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Tag Archives: law

I Am The Scofflaw Man

26 Oct

October 26, 2017

I got a letter from the DMV the other day. Apparently I owed some money for an unpaid parking ticket. OK, it happens. I don’t usually get parking tickets and I pay them when I do but I guess one slipped by.

The letter informed me that I had to pay it by a certain date or my registration would be suspended. Again, OK. I’ll just pay it. How much? The letter didn’t say. It directed me to a website.

I went to the website and it asked me to enter the summons number. OK, I’ll just go back to the letter and see what it says.

It said nothing, No summons number.

So the website was useless and the letter almost as bad. It had a phone number which I called and when I asked how much money I owed I was told to check the website. I told them I needed a summons number. They told me to check the previous letter they sent. I told them I did not receive a previous letter. They told me to check the website. And so it went. Whoopee.

Being unable to make a payment because I had no clue what I had to pay, I had no choice but to request a hearing. There, I figured, they could tell me what I had to pay and I’d pay it.

But that makes too much sense.

I went to the hearing, where I explained to the judge that I knew I owed money and I fully intended to pay. I explained that I couldn’t find any information anywhere from anyone about how much I owed and I was forced to request a hearing just to find out. She informed me that the purpose of the hearing was merely to discover if I had been sent the proper notices. I said I did not receive any prior notices. The representative from the state showed the judge copies of letters I never received. Since they had mailing receipts the judge ruled that I was properly served. Guilty.

But that’s fine. I got a ticket and I knew I had to pay it. That’s what I came for. So Your Honor, how much do I owe?

She didn’t know. And the state’s representative didn’t know either. He had copies of letters that he submitted to the court but very unhelpfully did not provide me any copies. But since none of those had late fines included they would be moot anyway. So I knew I had to pay, and the judge ordered me to pay, and I was ready and prepared to pay. But NO ONE COULD TELL ME HOW MUCH I HAD TO PAY.

After the hearing, which only took five minutes and I was in and out of the DMV office in less than twenty minutes, I was given a phone number of an office where they would finally be able to tell me how much I owed. This number was only available to people who had a hearing. Why I couldn’t call it weeks before is anyone’s guess. But at least I knew how much I had to pay.

It was $68.

All that nonsense because the state could not print a summons number and an amount due on their notice.

Some time back there was a bill up for vote in Congress and they were given copies of the bill, which numbered hundreds of pages, mere minutes before the vote. The Democratic leadership told them (look it up, this happened) they’d have to vote for the bill so they could find out what was in it.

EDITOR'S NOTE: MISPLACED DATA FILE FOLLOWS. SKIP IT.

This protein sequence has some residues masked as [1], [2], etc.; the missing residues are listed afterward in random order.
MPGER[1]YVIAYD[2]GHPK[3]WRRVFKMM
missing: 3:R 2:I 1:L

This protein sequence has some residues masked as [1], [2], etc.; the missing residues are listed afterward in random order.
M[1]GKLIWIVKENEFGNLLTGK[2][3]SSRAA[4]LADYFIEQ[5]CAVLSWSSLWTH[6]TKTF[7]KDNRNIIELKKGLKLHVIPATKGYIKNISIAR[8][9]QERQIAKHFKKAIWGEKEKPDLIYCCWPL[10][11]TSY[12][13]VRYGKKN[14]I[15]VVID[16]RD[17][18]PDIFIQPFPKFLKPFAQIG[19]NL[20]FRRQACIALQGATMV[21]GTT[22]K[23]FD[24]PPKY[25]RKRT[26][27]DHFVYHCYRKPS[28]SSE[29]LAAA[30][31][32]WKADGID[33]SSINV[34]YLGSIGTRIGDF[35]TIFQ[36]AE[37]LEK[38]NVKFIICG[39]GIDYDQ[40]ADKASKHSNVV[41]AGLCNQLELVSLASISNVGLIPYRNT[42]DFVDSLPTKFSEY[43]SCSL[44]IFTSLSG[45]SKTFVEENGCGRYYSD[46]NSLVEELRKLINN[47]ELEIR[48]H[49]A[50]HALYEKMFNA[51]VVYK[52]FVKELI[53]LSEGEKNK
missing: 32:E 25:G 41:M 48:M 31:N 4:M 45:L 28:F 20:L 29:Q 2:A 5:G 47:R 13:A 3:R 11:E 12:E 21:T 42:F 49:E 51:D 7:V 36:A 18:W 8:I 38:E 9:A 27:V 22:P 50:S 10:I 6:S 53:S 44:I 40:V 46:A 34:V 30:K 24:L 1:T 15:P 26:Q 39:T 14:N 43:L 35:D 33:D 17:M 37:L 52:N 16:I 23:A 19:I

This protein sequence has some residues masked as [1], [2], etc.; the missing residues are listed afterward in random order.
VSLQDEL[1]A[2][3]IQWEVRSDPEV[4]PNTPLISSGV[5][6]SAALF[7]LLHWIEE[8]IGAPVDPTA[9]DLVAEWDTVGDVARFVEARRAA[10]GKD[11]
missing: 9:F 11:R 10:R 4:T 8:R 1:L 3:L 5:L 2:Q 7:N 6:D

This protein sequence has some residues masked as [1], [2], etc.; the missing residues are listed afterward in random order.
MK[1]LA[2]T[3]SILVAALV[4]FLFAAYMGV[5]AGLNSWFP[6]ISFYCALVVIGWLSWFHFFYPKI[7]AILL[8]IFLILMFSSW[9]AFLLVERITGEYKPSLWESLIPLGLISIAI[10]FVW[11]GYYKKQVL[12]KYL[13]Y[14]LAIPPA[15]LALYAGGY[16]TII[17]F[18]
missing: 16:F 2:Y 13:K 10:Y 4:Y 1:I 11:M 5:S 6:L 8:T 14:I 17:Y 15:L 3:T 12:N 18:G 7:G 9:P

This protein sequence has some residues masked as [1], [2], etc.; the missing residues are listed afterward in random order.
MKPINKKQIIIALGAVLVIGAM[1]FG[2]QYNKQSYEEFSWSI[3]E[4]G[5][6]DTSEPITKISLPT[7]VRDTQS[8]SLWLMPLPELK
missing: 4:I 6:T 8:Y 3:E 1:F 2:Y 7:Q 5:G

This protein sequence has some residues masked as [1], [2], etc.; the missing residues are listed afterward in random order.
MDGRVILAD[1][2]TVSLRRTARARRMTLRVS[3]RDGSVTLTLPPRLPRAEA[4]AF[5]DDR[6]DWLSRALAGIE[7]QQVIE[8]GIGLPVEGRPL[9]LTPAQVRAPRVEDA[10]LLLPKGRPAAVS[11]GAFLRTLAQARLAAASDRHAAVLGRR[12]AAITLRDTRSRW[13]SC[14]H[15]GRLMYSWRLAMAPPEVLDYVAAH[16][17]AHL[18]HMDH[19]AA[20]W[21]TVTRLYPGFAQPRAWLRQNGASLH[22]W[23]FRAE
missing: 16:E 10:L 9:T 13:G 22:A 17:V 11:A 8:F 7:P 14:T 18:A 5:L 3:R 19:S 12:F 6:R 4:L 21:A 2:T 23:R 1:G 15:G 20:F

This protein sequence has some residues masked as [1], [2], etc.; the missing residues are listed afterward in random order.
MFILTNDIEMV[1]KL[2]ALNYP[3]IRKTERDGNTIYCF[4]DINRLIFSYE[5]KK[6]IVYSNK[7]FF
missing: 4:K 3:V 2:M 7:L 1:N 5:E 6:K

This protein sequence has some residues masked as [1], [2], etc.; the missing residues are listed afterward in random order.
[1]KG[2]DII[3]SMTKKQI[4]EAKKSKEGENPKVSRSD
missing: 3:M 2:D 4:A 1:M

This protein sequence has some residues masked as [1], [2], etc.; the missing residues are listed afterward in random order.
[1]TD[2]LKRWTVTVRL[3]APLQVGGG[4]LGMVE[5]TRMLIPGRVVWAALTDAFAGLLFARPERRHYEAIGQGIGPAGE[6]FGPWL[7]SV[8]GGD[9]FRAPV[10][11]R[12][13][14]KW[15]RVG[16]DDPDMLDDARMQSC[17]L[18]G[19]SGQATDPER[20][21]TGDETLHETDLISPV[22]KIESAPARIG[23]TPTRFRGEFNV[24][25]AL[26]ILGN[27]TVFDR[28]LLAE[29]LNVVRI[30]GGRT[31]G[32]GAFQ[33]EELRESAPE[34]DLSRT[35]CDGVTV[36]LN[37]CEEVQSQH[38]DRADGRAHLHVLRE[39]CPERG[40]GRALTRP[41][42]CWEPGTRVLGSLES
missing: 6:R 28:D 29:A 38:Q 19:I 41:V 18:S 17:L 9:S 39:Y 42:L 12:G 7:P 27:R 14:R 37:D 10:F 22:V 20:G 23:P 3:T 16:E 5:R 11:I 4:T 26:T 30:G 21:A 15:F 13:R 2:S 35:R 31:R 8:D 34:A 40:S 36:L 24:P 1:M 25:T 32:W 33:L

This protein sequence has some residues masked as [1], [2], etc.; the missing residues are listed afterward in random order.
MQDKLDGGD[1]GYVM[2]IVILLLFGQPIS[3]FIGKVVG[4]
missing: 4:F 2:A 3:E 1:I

I had to plead guilty to find out what I was pleading guilty to.

The system is nuts.

 

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The Illogical People’s Court

11 Sep

September 11, 2015

My  Photoshop skills in effect!

My Photoshop skills in effect!

Mercy me, but I watch The People’s Court on TV every day. I record it on my TiVo and watch it late at night. Recently, there was a case that befuddled my sleepless brain. It had nothing to do with either my lack of sleep or any legal complexities the case presented.

As I understood it, the defendant was selling a broken printer on eBay. The plaintiff bid on it and won. The defendant, suspicious that anyone would want to buy his broken printer, canceled the sale. And that was it. The defendant prettied up the defense with accusations of harassment (the plaintiff actually dared to contact him to ask why the sale was canceled) but in the end he won because he had some odd eBay rules on his side.

It was a perfect logical trap. He wanted to sell his broken printer, but he believed that anyone who would want his broken printer would have to be up to no good, and he wouldn’t sell his printer to anyone like that. Given those circumstances it was impossible for him to sell the printer he wanted to sell.

The judge, perplexed by the defendant, asked him if he was still willing to sell the printer to the plaintiff if the plaintiff was still interested in buying it. The plaintiff was. But even after the judge offered to draft an agreement that left the defendant totally without any legal responsibility if anything at all went wrong (And what could go wrong? No one seemed to know.) the defendant still felt “something suspicious” about the whole thing and kept his printer.

Why did the plaintiff want the printer in the first place? The printer was an industrial printer and the plaintiff was a printer repairman. He was sure he could fix it and sell the printer at a profit, so he took the defendant to court to get the sale of the printer reinstated. He went home with nothing.

The defendant kept his broken printer, which he could have sold for $158, and went home with his belief that there was “something suspicious” about the sale.

How do people have time to go to court for nonsense like this? And worse, why would they agree to put this sideshow on TV? I don’t get it.

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